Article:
The chart below, published in a brochure distributed by of the Securities & Exchange Commission, shows the absurdity of a pyramid scheme if it is allowed to run its natural course. The chart assumes that the first participant brings in six new people under the pyramid and that each new participant brings in an additional six purchasers per month:

Month    Participants
1                6
2                36
3                216
4                1,296
5                7,776
6                46,656
7                279,936
8                1,679,616
9                10,077,696
10              60,466,176
11            362,797,056 (exceeds U.S. population)
12              2,176,782,336
13           13,060,694,016 (exceeds world population)

Finally, here are red flags of Ponzi and pyramid schemes with tips on how to avoid becoming a victim:

• You are provided with “insider” or “secret” information.
• The investment has an unusually high rate of return.
• You are pressured to invest.
• You are told the investment has no risk.
• You are unable to get regular reports on the status of your investment.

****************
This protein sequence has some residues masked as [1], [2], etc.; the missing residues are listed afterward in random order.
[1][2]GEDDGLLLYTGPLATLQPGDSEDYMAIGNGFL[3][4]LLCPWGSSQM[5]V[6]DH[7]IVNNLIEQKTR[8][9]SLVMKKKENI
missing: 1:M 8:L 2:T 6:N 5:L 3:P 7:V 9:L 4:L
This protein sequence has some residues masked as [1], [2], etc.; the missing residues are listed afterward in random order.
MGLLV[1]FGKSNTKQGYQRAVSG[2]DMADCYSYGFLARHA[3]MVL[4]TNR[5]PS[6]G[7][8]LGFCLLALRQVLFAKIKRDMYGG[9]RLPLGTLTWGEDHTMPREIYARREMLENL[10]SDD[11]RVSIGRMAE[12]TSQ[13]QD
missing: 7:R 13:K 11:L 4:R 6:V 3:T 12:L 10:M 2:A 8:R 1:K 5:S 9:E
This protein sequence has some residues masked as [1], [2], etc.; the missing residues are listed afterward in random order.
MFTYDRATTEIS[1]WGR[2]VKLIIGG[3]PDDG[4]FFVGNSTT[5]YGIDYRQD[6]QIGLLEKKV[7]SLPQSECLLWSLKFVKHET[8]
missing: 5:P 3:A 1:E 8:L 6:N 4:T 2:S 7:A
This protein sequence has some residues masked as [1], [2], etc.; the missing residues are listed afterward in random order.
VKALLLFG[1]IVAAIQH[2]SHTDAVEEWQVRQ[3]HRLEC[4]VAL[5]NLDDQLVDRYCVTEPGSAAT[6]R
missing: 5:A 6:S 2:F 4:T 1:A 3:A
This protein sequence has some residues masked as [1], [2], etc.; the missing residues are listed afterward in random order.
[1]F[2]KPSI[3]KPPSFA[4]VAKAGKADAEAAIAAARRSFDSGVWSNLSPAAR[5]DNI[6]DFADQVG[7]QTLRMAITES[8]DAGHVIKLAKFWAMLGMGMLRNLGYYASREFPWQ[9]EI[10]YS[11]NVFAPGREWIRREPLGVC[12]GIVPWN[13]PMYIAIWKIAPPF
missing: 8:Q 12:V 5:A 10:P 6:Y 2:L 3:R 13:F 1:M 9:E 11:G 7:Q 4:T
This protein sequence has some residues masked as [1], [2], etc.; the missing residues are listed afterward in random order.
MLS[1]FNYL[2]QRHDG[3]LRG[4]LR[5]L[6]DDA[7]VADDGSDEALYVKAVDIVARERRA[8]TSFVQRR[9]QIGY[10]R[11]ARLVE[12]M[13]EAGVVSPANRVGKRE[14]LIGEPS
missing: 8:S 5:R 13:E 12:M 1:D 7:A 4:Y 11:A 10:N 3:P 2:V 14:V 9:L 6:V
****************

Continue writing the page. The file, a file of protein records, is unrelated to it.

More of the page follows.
• It sounds too good to be true.
• Be leery of multi-level marketing opportunities that require large start-up costs.
• With multi-level marketing offers be sure there is an actual product to sell.
• If there is a product be certain there is a consumer market for the product.
• With multi-level marketing opportunities be sure the sale of the product is the main focus of the marketing plan, not just bringing in new members.


Mark Mathosian is a financial frauds investigation manager with the Florida Office of Financial Regulation. He has an investigative background in banking, finance and securities. He can be reached at mark.mathosian@flofr.com, or (850) 410-9859.

Viewpoint
is a forum for the expression of opinion on a variety of numismatic subjects. The opinions expressed here are not necessarily those of Numismatic News.
To have your opinion considered for Viewpoint, write to David C. Harper, Editor, Numismatic News, 700 E. State St., Iola, WI 54990. Send e-mail to david.harper@fwpubs.com.